The Luxury Of Living At Work?

The Luxury OF Working From Home

I don’t work from home. In this pandemic, I am required by my employer to be in offices 6 days a week. Yet I don’t envy those who have the “luxury of working from home,” because it’s not a luxury. It’s quite the opposite in fact.

Let me make this a simple as I can. Pre-pandemic, the ability to work from home was a luxury. Sometimes reserved for employees as a reward, it was often seen as a perk. As I look around at my friends and family that are working from home, it’s painfully apparent that the only people benefiting from this “new normal” are employers.

Work-life balance is out the window. I see family working extra hours FOR FREE because they are unable to meet the requirements of their jobs during regular business hours due to the pressure of being at home, without a proper workspace, dealing with children who are not at school, other family members who are also working from home, and the myriad distractions that come with that.

“But Paul, shouldn’t they make up the hours for the work they don’t accomplish?” I hear you ask. “Doesn’t the employer deserve to get what they pay for?”.

Yes, they do. But frankly, fuck’em. Let’s talk about what they employer is getting out of everyone working from home, shall we?

In most cases (and yes, I’m sure there are a handful of excellent employers who deviate from the norm,) the workloads have not decreased, but do you know what has? The employers’ costs.

Some have reduced the amount of space they are renting, but others, even if they keep the space in hopes of the full workforce returning to the office after the pandemic, face dramatically reduced costs for that space. Water, sewer, heating (or air conditioning), electricity, office supplies, insurance, cleaning, hardware /furniture /equipment attrition costs have all dropped dramatically. That’s to name just a few.

Those costs are now borne by guess who? That’s right: the employee.

Most people did not have an office in their home pre-pandemic, and those that did usually didn’t have it set up as a long-term work environment.

No matter how cheap you choose to go, it costs time and money to set up a long-term workspace in your home – assuming you even have the space to do so. Who pays for that? Do you get reimbursed for the desk, desk chair, laptop stand, monitors you had to purchase in order to be in any way as efficient as you were in the office?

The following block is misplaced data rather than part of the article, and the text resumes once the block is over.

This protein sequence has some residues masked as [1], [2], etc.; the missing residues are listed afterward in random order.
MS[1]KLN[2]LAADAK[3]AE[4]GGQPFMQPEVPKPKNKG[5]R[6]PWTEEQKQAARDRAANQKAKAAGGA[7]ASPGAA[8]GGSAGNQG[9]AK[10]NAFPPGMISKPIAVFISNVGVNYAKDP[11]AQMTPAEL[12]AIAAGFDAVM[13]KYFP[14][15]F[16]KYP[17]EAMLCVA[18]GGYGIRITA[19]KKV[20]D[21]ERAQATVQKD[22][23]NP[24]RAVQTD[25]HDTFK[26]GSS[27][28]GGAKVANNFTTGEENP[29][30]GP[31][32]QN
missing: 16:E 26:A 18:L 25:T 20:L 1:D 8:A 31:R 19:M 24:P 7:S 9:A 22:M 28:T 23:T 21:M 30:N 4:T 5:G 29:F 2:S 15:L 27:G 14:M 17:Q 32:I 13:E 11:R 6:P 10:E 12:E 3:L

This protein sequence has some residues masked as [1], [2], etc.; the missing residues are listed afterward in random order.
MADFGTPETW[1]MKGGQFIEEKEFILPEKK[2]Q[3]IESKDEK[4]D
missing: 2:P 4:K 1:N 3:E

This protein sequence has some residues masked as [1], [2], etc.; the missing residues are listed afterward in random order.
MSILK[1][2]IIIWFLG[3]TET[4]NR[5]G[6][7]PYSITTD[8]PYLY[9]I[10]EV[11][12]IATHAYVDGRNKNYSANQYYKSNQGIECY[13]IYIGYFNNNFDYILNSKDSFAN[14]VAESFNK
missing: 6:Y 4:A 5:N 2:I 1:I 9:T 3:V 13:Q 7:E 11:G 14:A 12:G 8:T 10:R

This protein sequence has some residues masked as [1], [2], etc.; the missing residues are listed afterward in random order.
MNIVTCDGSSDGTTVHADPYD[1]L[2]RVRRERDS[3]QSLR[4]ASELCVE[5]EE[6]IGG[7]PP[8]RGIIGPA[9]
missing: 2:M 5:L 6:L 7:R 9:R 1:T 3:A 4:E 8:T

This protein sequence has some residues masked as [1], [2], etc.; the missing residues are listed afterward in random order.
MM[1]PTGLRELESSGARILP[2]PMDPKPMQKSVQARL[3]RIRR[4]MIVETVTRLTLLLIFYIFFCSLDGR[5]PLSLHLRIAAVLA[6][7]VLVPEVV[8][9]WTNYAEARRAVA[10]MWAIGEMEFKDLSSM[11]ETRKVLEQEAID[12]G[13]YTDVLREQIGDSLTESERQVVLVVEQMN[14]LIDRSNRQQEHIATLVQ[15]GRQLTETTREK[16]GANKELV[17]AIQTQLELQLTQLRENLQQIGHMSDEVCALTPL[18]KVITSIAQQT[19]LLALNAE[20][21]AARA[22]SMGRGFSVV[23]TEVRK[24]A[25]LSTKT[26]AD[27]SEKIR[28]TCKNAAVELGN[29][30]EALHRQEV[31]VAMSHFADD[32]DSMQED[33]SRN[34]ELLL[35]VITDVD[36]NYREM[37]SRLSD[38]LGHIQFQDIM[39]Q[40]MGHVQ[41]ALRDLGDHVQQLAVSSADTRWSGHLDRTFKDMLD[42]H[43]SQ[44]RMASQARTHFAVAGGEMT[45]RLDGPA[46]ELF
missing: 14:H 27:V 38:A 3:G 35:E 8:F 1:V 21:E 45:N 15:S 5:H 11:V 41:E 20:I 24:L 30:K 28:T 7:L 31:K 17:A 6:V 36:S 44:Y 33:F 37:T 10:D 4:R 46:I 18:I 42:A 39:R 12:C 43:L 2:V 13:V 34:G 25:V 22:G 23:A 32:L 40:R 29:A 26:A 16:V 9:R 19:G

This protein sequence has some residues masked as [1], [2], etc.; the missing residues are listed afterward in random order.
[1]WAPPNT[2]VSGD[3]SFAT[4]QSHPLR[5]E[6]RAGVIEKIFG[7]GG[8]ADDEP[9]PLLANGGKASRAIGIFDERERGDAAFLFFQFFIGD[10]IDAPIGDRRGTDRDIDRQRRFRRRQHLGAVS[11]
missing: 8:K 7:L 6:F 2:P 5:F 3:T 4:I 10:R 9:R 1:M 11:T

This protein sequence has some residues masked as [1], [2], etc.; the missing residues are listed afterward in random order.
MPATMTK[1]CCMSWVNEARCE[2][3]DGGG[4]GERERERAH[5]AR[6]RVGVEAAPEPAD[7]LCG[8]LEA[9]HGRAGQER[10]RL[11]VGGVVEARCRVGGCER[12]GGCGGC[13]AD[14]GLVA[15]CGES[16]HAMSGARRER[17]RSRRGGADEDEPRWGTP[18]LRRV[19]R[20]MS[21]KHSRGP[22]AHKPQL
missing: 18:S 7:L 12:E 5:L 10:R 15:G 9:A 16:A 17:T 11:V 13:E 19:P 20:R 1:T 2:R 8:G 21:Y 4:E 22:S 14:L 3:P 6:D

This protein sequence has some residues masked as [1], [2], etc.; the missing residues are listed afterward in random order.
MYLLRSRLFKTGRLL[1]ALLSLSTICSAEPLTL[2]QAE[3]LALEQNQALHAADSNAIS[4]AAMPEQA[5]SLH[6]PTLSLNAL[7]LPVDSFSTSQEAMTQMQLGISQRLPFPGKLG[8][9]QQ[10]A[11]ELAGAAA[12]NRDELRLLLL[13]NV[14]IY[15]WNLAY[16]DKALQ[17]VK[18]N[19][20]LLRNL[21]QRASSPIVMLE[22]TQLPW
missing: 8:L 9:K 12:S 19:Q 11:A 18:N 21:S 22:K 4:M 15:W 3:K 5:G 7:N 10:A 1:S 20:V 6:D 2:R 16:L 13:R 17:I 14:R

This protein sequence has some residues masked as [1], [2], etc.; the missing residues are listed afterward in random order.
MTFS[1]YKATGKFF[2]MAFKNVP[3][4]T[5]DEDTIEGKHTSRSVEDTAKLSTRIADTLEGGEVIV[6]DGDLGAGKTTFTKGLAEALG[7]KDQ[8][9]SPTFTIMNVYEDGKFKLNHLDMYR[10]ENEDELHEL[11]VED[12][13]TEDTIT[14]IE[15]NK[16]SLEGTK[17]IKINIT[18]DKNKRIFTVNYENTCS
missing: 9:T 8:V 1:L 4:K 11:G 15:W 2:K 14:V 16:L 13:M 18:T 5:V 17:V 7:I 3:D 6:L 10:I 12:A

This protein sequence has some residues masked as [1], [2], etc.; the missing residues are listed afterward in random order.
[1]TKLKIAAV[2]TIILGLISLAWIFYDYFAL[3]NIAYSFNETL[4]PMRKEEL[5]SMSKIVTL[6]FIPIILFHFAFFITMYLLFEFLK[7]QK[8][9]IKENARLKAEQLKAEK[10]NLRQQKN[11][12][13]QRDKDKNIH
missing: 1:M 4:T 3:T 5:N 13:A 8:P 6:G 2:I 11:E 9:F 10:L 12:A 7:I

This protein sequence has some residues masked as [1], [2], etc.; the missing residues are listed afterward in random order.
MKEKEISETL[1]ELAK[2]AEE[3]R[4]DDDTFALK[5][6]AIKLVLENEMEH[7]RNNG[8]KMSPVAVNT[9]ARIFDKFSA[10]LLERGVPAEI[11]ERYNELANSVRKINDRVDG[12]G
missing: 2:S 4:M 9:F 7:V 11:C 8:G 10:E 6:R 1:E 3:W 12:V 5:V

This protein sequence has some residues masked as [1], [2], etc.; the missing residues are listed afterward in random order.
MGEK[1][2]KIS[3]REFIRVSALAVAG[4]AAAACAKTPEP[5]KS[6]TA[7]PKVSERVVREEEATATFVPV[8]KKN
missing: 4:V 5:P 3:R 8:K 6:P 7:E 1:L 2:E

Who pays for the additional water, sewage, heating / air-conditioning / office supplies / company coffee costs that come with being in your home instead of the office? You know, the normal costs of doing business, those unspoken items that are part of your employment, that are now being dumped on the employees.

Let’s not even talk about the cost of internet usage in America and its “no real choice is an actual choice” approach to broadband providers. I can’t get unlimited where I live. I have a 1TB cap, and we come precariously close every month to passing that cap because one of us is working from home. If we both were working from home, then we would blow through that cap in no time, and then come the overage fees.

And don’t get me started on those who offer advice to others without realizing that their reality is simply not the reality for the majority of folks. Nor could they make it such if they wanted to!

“If you have a standing desk, recreate that at home. You also want to make sure that your chair is ergonomically comfortable and that it’s an ergonomically friendly keyboard,” Mathew said.
But that doesn’t mean working from home can’t convey some extra benefits. For Kvinta, that includes regularly working outside.
“So, I do have an office — a dedicated office inside. But on beautiful days like today, I haul everything out, put it on my table on the porch, and I can work all day on the porch. It’s pretty awesome.”

CNN HEALTH

Sure Kvinta – We’ll drag the desk, two monitors, laptop, dock, and everything else out on the back porch, and set up a canopy to stop the Alabama sun from glaring off the screens. Let’s have the cabana boy bring margaritas while we’re at it. Christ on a cracker, at least I have a deck. What about all those poor wretches paying through the nose for studio apartments? I’m sure they can drag all their stuff to… Wait, what’s open and safe, with free wifi?

Don’t get me wrong. It’s not all great for employers, but my blood boils when I hear that even the richest of the rich (almost) want to reduce employee wages because they are working remotely.

It’s a fucking global pandemic people, and despite the existence of vaccines, the end is not yet in sight, for so many reasons.

If employers want to show solidarity with their remote workforce, maybe they should reduce expectations and increase pay. I’m certain it won’t inconvenience the shareholders all that much. It will go a lot further than platitudes at engendering goodwill with employees and improve retention when we come out the other side of all this.

Your home is supposed to be your castle, your sanctuary. I find it pretty fucking offensive: that the majority of employers just started squatting in people’s homes without so much as a “by your leave.” Fuck, most squatters would at least offer a reach-around to stay…